People swear by their mini-steamers, but a spritz bottle with water often works just fine. Just spray your wrinkly knits, give them a shake and let them hang out overnight. Keep your empty bottle in your suitcase.—Ellen McGirt, senior editor
Bring an empty water bottle in your carry-on luggage. Once you’re past security, you can fill it at a water fountain or ask a nearby restaurant. Not only will it save you money at the airport, but fill it up again before boarding, and it’ll help you stay hydrated on long flights (especially during those wait periods for the drink carts during cabin service). —Tamara El-Waylly, commentary editor
Must-pack: Wet Wipes. The cheap carry-on staple absolves a number of travel sins: disgusting tray tables, understocked public loos, and your own post-long-haul grime. They also don’t count against your liquid quota (unlike hand sanitizer, for instance), which is key. Never leave home without ’em. —Claire Zillman, senior editor
For lint free spot cleaning, bring a dark or black washcloth with you. The white ones that hotels provide will make your dark clothing look like a hot mess.—Ellen McGirt, senior editor
For overnight trips I am a huge proponent of safe, prudent, judicious use of Ambien. Not only does it knock me out, it also has an antianxiety element to it. So I can sleep comfortably on turbulent overnight (typically red-eyes to New York) and overseas trips. I also keep a small amount of Ambien next to my bedside table on the first nights of an overseas trip so that when jet lag inevitably wakes me up in the wee hours I can get back to sleep until a reasonable time in the morning. (I also do this when I return home.) Ambien isn’t for everyone, and you need a prescription from a doctor. If it works for you, it’s a miracle drug. —Adam Lashinsky, executive editor
Lines are for suckers—if you’re a U.S. citizen or permanent resident, get Global Entry/TSA PreCheck. No more slipping off your shoes. No more placing your laptop in a separate bin. Glide through security, carefree and without delay. —Robert Hackett, senior writer
Instead of sitting while waiting for your (probably delayed) flight, get up and take a walk around the terminal. Not only will it help you meet your Fitbit goal, but it will keep your energy and spirits up as well as get your blood circulating before inevitably sitting for hours again once you’re on the plane. —Rachel King, editor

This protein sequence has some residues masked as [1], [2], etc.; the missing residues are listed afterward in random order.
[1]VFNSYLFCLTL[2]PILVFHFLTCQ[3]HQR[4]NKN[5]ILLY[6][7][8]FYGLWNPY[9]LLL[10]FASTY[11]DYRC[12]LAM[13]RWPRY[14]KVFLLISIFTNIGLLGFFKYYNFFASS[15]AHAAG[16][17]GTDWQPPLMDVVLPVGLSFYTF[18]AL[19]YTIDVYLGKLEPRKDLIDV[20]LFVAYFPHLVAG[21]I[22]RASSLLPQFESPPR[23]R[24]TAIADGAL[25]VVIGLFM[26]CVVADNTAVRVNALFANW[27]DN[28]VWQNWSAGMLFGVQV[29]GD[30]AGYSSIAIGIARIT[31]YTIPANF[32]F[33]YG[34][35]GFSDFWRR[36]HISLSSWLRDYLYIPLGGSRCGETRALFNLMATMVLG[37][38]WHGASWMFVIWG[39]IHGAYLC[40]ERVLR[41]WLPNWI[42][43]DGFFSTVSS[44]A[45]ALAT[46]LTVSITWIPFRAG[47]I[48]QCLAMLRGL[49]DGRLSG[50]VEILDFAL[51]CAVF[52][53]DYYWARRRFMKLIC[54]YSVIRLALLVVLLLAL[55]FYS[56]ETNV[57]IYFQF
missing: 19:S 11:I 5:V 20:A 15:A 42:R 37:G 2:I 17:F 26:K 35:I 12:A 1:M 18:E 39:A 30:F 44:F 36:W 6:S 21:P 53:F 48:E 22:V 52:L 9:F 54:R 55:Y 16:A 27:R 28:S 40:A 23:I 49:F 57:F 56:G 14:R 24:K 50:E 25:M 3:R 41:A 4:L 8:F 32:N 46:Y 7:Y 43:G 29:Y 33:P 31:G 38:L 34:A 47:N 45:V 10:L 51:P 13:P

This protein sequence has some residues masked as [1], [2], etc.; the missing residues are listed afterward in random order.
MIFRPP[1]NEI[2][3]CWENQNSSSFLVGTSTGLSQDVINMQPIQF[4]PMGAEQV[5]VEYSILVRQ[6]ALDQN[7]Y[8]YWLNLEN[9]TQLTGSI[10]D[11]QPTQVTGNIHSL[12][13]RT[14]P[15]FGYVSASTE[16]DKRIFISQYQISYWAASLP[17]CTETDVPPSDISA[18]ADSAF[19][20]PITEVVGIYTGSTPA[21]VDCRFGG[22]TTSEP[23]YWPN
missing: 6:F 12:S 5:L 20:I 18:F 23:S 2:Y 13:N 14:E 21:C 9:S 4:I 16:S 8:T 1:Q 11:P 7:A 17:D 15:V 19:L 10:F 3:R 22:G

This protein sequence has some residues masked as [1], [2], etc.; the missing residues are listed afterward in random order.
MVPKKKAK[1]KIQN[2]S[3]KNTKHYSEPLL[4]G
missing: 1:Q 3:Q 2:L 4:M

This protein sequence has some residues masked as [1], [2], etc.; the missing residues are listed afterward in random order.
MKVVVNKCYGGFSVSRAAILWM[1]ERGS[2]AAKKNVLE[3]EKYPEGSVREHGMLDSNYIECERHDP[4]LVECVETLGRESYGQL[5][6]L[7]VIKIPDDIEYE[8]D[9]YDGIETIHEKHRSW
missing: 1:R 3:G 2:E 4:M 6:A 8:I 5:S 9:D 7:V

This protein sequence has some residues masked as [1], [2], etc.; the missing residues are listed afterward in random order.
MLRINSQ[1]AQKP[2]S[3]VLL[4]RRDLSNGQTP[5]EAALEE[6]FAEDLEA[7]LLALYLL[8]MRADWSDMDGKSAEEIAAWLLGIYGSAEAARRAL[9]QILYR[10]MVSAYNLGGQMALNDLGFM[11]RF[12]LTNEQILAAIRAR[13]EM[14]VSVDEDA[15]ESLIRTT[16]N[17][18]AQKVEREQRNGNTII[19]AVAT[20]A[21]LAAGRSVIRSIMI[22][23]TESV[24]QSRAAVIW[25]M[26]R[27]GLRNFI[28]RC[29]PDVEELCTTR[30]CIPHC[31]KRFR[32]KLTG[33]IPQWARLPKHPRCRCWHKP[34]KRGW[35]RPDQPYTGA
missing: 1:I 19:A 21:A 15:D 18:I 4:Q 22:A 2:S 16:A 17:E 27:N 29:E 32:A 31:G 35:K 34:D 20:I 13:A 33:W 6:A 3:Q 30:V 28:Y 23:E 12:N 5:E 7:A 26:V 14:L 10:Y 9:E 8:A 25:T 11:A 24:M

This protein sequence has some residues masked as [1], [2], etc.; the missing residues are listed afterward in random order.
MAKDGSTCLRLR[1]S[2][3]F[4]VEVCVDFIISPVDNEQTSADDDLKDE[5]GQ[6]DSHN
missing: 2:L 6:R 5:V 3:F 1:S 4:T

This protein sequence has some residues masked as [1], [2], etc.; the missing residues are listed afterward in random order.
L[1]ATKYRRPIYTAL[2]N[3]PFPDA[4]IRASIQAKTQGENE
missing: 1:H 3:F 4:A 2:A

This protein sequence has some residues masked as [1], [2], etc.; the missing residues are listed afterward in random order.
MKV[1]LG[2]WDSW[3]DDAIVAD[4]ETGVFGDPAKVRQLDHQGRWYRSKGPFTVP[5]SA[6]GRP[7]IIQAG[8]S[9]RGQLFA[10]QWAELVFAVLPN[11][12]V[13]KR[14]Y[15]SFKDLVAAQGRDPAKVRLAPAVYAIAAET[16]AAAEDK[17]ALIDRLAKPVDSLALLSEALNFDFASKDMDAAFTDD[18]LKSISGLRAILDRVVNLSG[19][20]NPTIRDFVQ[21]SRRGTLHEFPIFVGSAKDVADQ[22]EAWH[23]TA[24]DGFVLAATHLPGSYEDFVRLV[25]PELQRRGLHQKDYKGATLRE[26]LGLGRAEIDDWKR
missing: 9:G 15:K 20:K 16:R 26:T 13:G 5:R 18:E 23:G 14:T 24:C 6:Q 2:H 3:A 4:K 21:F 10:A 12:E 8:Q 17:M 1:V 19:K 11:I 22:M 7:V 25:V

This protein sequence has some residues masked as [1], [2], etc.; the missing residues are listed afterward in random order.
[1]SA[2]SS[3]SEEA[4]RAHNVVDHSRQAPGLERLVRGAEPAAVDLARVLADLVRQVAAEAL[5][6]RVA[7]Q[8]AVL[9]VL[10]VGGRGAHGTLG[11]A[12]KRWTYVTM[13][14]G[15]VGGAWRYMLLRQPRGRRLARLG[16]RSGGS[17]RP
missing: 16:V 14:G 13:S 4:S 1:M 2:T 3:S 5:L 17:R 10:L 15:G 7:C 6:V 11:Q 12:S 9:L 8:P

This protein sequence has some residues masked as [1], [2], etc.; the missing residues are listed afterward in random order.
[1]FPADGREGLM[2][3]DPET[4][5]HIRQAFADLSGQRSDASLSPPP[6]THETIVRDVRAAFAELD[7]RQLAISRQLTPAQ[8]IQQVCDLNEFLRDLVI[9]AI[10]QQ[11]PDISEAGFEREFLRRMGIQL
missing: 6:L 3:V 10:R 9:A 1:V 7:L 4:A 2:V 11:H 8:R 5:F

If you’re looking for as quiet a room as possible at a hotel, when you check in, ask to be put on as high a floor as possible (families with kids tend to prefer lower floor rooms) and as far from the elevator as possible. This reduces the traffic walking past your door on the way to the elevator, not to mention reduces how much you hear the bell when the elevator arrives on your floor. —Phil Wahba, senior writer
If you know you’re going to need to do some laundry—think underwear and socks—try packing and using 3-gallon Ziploc bags instead of the sink. Makes less of a mess, and you can soak stuff without taking over the bathroom.—Ellen McGirt, senior editor
Never check bags. Really, never check bags. DON’T EVEN THINK ABOUT CHECKING THAT BAG. —Robert Hackett, senior writer
More must-read stories from Fortune:
—What I learned when I ate 48 premade keto meals in one month
—How men approach money differently today than ever before
—Why are restaurants suddenly becoming flower shops?
—The best wellness and fitness presents to give this year
—Now you can travel with SoulCycle
Follow Fortune on Flipboard to stay up-to-date on the latest news and analysis.